November 2014 Book of the Month: Mathematicall Magick by John Wilkins (1648)


Jesus College Libraries

P1020827 Title-page of Mathematicall Magick: Fellows’ Library L.3.11 Gall. (© Jesus College, Oxford)

Mathematicall Magick proclaims itself the first text on mechanics written in English. Using ideas indebted to classical authorities like Archimedes, Wilkins defends the intellectual importance of tools usually associated with workmen. Wilkins describes ingenious, labour-saving applications of simple devices like screws and pulleys.

The first part explains the workings of gears and catapults, while the second section demystifies automatic inventions perceived as ‘magick’, such as clocks and windmills. Wilkins also offers support for the feasibility of flying machines and even space travel. The mechanical principles are illustrated throughout, which contributes to the practical, accessible nature of the work. The College’s copy even shows how a reader understood a concept by making his own faint sketch in the margins. 

Reader’s sketch in the margins: Fellows’ Library L.3.11 Gall. (© Jesus College, Oxford) Reader’s sketch in the margins: Fellows’ Library L.3.11 Gall. (© Jesus College, Oxford)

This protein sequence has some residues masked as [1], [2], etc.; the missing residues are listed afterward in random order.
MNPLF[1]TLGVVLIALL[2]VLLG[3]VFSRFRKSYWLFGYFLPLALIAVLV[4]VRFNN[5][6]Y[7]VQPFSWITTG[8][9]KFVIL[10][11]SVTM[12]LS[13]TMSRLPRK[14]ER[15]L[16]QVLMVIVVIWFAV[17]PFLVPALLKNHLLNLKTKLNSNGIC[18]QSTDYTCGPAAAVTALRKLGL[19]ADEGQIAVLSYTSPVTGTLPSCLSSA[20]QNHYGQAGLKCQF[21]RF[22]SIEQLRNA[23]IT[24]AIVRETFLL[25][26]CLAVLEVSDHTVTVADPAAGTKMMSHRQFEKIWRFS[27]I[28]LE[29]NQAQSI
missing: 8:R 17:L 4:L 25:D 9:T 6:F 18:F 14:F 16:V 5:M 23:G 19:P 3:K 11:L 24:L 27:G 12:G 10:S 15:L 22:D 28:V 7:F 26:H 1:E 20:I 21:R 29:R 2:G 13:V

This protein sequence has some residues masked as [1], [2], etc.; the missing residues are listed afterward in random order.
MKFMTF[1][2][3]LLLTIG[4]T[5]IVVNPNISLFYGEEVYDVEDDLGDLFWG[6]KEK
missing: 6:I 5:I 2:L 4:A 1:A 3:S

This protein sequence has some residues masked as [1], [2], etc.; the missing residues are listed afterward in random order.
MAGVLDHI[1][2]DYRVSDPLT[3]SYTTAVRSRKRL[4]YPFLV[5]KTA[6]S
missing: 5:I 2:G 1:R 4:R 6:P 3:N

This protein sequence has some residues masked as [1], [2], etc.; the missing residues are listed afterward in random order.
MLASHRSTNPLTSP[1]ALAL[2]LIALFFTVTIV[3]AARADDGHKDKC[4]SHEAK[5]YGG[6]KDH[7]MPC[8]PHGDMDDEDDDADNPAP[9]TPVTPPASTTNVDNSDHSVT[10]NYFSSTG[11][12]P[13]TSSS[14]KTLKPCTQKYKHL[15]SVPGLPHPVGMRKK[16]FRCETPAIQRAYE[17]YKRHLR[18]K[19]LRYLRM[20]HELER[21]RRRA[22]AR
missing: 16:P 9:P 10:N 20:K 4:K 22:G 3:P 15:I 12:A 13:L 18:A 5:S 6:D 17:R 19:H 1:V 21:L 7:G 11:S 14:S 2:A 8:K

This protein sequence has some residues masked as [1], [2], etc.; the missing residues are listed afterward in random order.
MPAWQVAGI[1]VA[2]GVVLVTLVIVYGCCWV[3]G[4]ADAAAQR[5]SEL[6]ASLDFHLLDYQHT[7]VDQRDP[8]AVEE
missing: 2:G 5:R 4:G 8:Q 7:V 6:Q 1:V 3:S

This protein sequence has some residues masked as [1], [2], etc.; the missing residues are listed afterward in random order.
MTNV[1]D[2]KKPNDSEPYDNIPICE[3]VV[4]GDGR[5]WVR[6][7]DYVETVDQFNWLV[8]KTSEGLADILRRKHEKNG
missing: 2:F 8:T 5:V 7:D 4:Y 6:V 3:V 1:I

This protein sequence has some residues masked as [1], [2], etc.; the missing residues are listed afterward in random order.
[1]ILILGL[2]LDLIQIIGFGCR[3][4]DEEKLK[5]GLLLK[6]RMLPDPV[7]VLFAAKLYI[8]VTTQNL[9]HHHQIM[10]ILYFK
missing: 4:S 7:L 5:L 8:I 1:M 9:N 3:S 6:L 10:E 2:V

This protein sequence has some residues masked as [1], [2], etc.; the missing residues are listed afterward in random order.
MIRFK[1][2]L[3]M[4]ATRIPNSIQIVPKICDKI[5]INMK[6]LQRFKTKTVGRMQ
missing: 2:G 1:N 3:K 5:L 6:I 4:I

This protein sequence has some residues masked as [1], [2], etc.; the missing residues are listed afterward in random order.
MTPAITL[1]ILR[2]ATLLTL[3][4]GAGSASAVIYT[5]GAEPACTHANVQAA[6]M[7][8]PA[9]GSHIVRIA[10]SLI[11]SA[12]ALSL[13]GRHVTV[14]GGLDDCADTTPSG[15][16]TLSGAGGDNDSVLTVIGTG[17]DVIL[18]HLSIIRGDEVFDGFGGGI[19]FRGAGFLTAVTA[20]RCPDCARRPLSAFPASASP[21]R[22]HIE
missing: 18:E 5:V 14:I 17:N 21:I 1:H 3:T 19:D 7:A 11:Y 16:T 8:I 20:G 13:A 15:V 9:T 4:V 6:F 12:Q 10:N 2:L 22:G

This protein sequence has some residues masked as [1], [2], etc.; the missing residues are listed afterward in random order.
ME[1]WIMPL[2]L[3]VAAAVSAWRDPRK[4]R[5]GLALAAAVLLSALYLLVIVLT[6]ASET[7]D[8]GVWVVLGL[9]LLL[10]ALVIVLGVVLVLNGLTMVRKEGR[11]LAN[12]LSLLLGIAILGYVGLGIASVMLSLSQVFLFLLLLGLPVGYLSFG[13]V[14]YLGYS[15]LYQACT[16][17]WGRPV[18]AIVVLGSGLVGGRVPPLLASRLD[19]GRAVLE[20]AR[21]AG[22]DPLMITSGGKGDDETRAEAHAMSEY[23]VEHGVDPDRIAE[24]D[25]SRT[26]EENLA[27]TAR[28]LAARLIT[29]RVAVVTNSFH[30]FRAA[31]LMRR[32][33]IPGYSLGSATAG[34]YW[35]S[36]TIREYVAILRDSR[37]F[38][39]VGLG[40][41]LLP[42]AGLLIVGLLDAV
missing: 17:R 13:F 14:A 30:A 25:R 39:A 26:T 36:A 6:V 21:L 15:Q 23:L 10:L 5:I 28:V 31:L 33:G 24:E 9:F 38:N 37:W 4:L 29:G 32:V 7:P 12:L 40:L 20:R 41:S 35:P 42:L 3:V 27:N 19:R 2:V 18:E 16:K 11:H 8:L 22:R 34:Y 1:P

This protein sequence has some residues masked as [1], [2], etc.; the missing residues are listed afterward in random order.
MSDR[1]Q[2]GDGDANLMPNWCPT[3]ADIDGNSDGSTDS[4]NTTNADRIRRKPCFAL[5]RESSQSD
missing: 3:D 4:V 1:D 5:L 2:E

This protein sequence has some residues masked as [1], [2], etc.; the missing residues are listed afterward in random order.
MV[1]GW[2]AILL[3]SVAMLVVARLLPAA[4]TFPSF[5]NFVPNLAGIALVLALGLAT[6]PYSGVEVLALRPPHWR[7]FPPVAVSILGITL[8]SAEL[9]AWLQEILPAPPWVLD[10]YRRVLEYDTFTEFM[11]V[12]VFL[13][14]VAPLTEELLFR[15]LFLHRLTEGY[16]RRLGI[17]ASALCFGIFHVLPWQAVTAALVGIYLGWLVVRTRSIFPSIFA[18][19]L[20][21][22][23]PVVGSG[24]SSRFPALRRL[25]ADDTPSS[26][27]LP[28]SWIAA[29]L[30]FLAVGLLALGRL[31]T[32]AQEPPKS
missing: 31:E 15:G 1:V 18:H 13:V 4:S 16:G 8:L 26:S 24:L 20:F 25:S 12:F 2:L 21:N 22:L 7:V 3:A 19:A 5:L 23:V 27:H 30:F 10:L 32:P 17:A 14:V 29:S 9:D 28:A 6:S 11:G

Wilkins was a scientist of some renown…

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This is the journal of Jonathan Kearns Rare Books & Curiosities, and all who sail in her. Information, updates, rantings, musings and pretty pictures related (loosely I would imagine) to the world of rare and antiquarian books will be brought to you by a number of different personalities, some of whom cohabit in the same person's head. We welcome queries, comments and contributions of virtually any description, and in return we will attempt to rein in our multitudinous personality disorders and deliver wonders and joys beyond compare. At least that's the plan. View all posts by bibliodeviant

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